Ladies and gentlemen… I shall try not to be gloomy or morose here. In honor of a man who deserves such an honor (and who would have heartily appreciated the rock and roll reference)… I will borrow the famous line used to calm to the crowd after Elvis had ended his concerts:
“Gary Halbert has left the building.”
He died peacefully in his sleep, in his apartment in Miami Beach, sometime during the night of Sunday, April 8, 2007.
He was my friend, my colleague, my partner, my mentor… but mostly my friend. For over twenty years (many of them the wildest of my career), we shared a close, comforting relationship that included adventure, drama, tears and laughs.
Mostly laughs, of course. He was bigger than life, and could suck the air out of any room he entered without saying a word… preceded only by the shock-wave of his hard-earned reputation. He had a lust for experience, an astonishingly huge appetite for everything available in life, and took great pleasure in being who he was.
And he truly was a great man. He single-handedly changed the nature of modern direct response advertising… and through his teachings, spawned three generations (and still counting) of rabble-rousing entrepreneurs and marketers who continue to force the business world to bend to their will.
He was generous to a fault, never suffered fools, and earned the love and admiration of everyone he met. All genius has a few rough edges, and Gary’s rough edges were legendary… but none of us would have had it any other way. He was a total package, and his life was full and well-lived.
We shared a lot of tragedies, in between the triumphs, and it was his sense of humor that helped us to survive, and even come out stronger than ever.
I know, from personal experience, that when things got so bad even your closest friends shied away… Gary would stand next to you and weather the storm, blow for blow, refusing to let you down. And, when you just couldn’t cry about it any longer, he would make you laugh.
It rattles me to my core to think I’ll never hear that warm, lusty laugh again. Someday, I’ll be able to listen again to the recorded stuff we did together… and you cannot listen to anything Gary did for very long before you’ll hear him laugh.
I hear it now, in my heart, strong and clear and reminding me to stay strong.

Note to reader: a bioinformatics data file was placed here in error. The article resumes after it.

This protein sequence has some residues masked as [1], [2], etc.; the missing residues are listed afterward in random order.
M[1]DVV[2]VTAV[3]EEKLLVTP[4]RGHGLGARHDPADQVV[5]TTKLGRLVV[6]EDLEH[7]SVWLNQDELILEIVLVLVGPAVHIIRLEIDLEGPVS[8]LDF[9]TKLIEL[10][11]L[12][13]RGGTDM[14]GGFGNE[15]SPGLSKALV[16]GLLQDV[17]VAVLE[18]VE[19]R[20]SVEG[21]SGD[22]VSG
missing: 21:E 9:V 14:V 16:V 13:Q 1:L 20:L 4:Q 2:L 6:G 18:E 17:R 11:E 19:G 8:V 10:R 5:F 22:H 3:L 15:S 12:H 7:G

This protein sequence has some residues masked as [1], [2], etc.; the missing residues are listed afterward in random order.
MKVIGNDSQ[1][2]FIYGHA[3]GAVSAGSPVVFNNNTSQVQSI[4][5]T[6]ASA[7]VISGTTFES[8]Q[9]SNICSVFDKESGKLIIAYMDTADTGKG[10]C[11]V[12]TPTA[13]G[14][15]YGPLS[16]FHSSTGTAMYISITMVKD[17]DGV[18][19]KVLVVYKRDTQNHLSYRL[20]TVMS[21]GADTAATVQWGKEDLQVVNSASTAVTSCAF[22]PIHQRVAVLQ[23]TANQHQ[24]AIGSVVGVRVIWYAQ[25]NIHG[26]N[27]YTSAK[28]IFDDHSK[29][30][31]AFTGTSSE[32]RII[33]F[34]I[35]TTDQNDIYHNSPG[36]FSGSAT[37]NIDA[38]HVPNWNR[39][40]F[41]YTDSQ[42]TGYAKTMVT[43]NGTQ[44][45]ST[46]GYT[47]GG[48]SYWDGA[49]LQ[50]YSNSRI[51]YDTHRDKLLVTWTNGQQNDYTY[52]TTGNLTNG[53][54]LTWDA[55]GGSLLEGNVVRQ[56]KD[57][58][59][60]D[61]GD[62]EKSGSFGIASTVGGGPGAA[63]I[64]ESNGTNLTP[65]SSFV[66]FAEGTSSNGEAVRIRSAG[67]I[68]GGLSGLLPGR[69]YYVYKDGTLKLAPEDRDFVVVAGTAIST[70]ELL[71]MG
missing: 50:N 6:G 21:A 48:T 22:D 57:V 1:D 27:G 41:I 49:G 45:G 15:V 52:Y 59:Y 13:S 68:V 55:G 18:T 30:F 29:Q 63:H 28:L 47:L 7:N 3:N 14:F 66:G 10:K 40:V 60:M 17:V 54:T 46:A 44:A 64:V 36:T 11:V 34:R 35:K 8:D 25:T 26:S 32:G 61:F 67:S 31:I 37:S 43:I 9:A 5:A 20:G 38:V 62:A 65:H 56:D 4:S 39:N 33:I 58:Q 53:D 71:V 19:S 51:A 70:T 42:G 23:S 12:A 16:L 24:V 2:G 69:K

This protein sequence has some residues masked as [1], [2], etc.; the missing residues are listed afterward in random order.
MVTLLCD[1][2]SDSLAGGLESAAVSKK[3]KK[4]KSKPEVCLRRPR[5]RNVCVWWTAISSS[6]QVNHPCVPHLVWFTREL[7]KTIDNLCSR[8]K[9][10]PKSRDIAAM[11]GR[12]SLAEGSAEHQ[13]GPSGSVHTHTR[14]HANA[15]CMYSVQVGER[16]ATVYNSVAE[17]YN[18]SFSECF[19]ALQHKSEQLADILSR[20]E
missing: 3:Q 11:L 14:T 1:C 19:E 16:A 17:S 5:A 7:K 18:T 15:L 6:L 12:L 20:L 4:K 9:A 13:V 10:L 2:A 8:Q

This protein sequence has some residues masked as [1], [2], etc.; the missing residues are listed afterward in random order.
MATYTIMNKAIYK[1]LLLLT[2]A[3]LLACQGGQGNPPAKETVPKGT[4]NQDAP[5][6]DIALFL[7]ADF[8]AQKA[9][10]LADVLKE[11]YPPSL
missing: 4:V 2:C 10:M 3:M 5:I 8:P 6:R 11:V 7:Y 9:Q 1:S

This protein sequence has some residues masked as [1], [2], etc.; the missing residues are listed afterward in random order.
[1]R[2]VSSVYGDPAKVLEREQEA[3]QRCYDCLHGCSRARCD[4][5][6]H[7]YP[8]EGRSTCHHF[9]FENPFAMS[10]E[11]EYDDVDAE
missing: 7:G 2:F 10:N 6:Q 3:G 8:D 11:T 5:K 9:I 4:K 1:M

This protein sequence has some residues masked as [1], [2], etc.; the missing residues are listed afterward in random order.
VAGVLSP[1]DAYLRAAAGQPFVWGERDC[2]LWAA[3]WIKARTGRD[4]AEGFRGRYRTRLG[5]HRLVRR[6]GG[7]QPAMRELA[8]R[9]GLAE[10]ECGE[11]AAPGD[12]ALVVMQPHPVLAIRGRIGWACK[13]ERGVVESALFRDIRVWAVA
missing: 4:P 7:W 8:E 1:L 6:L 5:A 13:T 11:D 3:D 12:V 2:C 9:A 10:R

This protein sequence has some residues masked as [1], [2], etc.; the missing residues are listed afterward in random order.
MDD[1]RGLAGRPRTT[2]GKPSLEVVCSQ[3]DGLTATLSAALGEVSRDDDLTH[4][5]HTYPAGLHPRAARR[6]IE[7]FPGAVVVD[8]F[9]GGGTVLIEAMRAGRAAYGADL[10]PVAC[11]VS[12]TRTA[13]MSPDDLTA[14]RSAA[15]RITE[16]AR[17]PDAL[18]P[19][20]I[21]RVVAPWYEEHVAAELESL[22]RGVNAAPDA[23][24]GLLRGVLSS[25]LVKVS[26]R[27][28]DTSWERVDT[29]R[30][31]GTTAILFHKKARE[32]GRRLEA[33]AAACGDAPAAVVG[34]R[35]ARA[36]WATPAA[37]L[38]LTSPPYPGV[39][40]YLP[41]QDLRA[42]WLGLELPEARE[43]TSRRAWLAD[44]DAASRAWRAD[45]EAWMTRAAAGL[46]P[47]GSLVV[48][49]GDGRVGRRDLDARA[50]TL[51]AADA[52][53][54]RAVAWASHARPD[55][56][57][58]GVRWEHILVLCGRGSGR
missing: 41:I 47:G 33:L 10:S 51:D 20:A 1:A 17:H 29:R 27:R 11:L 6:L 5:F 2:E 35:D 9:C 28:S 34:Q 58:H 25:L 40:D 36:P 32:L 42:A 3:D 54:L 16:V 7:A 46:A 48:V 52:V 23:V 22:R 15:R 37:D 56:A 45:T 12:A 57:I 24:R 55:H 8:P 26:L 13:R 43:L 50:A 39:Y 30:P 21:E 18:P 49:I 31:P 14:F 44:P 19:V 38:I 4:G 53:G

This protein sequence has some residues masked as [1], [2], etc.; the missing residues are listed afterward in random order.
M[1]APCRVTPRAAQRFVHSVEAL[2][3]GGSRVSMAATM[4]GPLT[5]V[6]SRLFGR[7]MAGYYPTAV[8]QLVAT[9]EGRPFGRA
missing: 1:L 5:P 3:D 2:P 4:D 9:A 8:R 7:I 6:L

He was a brave, formidable, brilliant man with more real talent and genius than seemed possible.
And godammit, he’s gone. I had a nice, invigorating chat with him on Friday, received an email from him on Saturday… and then today, I got one of the worst calls in my life. His sons Bond and Kevin, who I watched grow from teenagers into a strong, confident men, delivered the news.
Gary Halbert. Born June 12, 1938. Passed away April 8, 2007, just shy of his 69th birthday.
He leaves a void that will never, ever be filled. No one with any sense will even try. No one still around comes close to being worthy.
For twenty years, I have lived in a world with Gary close by. Even when he moved to the east coast, we remained bosom buddies, not just staying in touch, but desperate for word from each other and eager for long chats. We could talk for hours on the phone, just trying to make sense of the chaos and sharing our wonder at the ludicrous nature of reality.
I would not be who I am today without that long, amazing friendship.
This isn’t the loss of a single, good man.
This is a rip in the tender fabric of the universe. I can feel his absence, as if a large part of me has been hacked off.
Today, the world is smaller… more hostile… and vastly less fun than it was yesterday. Yesterday, when I still could have picked up the phone and enjoyed Gary’s soothing voice and thunderous laughter.
There will be a lot said of Gary in the coming months. He deserves a legacy fit for a king, and I will do my part in making that happen.
But for now, I don’t want to share my memories with you. For now, those memories are for me and his family alone, while the grief and shock runs its course.
A great man has moved from this corporeal adventure, to somewhere else where genius writers are welcomed and cared for. And while I strongly feel we will meet up again… for now, I must hold tight to the fading echo of our last conversation. I’m thankful I had the opportunity to tell him I loved him, one last time.
And I did love the man. Everyone who knew him did. For many of us, he was a rock, an anchor in a world roiling in confusion and danger.
Let no one say he didn’t live an amazing, purposeful and productive life. He touched a lot of lives. He shall be more than missed… and he will never be replaced.
Ladies and gentlemen… Gary Halbert, my dear friend, has left the building.